We describe the design, construction, calibration and use of a near-infrared thermodynamic radiation thermometer to measure blackbodies from 400 K to 1300 K. The motivation for this work is the pending redefinition of the kelvin and the need for direct, thermodynamic temperature measurements of the fixed-point blackbodies presently used in the realization of the temperature scale. The challenges of accurately measuring Planck radiances which vary greatly in radiance level and spectral shape are discussed. Methods to characterize the components used in the radiation thermometer design are described. The use of this radiation thermometer as a relative primary thermometer and the resulting residuals are shown. We describe radiometric calibration procedures for using the radiation thermometer as an absolute primary thermometer. Preliminary data showing the initial radiometric calibration steps are discussed.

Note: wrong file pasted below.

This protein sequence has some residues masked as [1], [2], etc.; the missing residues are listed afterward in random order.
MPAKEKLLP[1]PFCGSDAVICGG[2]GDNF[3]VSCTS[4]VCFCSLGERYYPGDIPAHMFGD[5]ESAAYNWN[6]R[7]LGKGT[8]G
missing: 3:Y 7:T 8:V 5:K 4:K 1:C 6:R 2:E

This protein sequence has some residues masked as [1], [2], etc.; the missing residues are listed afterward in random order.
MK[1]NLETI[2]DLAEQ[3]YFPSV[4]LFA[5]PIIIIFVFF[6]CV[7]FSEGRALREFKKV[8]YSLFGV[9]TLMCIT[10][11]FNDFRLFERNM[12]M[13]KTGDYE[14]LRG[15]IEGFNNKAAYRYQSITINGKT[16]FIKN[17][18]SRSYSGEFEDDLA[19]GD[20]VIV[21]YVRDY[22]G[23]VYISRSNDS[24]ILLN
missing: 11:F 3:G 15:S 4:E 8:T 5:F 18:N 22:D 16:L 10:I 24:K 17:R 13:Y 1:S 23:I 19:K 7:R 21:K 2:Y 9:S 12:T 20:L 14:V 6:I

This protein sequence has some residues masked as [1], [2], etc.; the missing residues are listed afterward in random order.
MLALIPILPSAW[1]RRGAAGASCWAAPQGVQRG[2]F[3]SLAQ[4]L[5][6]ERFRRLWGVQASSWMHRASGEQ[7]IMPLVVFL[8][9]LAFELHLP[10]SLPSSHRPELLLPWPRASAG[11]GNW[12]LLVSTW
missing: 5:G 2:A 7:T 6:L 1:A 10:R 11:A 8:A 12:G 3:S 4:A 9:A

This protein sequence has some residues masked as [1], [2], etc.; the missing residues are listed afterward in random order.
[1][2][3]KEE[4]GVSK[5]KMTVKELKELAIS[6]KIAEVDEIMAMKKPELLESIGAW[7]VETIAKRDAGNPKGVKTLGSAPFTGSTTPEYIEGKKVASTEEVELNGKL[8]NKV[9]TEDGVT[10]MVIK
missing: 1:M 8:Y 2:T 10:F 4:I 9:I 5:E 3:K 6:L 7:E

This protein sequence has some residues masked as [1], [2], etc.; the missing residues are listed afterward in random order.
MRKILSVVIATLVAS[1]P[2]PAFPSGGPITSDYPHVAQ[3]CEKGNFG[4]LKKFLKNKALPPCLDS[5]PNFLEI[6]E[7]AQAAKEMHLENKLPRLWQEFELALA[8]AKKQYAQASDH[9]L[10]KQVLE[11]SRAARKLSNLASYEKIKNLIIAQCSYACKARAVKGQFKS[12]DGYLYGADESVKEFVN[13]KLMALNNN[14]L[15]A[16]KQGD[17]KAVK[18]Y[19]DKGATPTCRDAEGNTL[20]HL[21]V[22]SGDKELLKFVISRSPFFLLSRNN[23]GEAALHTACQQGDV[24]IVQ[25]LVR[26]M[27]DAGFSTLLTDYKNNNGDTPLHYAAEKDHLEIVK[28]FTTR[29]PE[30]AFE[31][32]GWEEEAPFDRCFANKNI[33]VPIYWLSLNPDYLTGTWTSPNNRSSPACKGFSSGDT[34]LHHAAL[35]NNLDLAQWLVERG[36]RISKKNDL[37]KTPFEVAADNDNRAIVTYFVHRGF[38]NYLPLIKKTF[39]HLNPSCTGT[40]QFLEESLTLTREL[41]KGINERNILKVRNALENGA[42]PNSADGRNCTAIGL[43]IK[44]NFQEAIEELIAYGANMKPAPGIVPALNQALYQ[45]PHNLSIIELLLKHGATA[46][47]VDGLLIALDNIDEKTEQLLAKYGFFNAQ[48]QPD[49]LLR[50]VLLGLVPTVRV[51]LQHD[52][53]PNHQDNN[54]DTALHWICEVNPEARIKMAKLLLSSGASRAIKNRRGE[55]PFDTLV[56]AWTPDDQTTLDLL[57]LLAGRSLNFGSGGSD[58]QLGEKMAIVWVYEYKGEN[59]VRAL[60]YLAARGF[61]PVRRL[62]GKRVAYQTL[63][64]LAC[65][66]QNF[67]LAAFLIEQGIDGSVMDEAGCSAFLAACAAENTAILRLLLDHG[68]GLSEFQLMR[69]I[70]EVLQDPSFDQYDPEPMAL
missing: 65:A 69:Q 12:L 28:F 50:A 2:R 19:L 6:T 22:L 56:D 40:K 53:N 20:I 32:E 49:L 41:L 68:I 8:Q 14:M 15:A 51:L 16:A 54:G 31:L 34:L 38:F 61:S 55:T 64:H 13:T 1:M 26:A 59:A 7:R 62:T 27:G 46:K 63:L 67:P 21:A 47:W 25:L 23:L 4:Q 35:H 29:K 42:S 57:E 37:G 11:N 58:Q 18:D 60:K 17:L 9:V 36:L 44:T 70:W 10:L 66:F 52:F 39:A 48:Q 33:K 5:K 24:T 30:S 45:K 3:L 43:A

One contribution of 16 to a Theo Murphy meeting isssue ‘Towards implementing the new kelvin’.
- Accepted November 3, 2015.
- © 2016 The Author(s)
Published by the Royal Society. All rights reserved.